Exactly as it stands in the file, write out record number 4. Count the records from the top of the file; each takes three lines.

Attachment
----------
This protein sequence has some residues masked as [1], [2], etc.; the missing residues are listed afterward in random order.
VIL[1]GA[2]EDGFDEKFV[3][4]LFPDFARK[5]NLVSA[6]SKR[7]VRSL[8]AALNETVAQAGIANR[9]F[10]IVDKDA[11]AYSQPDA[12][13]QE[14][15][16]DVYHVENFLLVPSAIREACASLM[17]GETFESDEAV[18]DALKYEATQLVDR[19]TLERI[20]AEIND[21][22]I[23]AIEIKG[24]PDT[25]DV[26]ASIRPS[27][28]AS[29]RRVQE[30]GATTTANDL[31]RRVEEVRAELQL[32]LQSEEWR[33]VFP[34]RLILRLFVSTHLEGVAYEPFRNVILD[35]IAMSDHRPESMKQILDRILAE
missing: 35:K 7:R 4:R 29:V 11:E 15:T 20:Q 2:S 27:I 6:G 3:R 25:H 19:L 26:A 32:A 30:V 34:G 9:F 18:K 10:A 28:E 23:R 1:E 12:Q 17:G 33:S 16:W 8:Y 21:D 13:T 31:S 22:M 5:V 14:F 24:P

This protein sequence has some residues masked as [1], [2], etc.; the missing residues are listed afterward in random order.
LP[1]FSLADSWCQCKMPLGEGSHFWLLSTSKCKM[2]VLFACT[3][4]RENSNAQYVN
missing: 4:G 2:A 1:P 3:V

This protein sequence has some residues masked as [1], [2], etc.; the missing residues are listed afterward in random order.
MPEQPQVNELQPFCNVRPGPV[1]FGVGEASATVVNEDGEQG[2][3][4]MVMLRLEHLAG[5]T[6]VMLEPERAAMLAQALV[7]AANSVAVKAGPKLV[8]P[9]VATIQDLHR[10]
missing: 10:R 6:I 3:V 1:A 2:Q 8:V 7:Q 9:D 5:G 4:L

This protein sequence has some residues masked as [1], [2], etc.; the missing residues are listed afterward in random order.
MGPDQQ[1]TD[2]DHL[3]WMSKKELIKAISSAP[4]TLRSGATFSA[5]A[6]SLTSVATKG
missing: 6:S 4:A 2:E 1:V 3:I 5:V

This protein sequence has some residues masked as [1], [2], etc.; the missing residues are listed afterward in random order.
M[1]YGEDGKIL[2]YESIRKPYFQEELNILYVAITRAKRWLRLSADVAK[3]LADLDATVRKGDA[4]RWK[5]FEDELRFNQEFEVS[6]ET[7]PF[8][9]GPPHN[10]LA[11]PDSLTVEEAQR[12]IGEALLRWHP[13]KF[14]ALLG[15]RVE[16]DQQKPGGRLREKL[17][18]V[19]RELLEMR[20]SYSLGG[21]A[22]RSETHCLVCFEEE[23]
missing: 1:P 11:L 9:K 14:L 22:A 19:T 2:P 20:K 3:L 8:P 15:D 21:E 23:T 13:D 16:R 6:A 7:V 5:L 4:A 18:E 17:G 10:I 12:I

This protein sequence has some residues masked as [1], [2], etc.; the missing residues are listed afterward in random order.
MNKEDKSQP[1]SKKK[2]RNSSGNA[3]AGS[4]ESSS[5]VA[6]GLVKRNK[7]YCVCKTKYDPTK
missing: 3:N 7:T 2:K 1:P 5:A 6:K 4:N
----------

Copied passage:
This protein sequence has some residues masked as [1], [2], etc.; the missing residues are listed afterward in random order.
MGPDQQ[1]TD[2]DHL[3]WMSKKELIKAISSAP[4]TLRSGATFSA[5]A[6]SLTSVATKG
missing: 6:S 4:A 2:E 1:V 3:I 5:V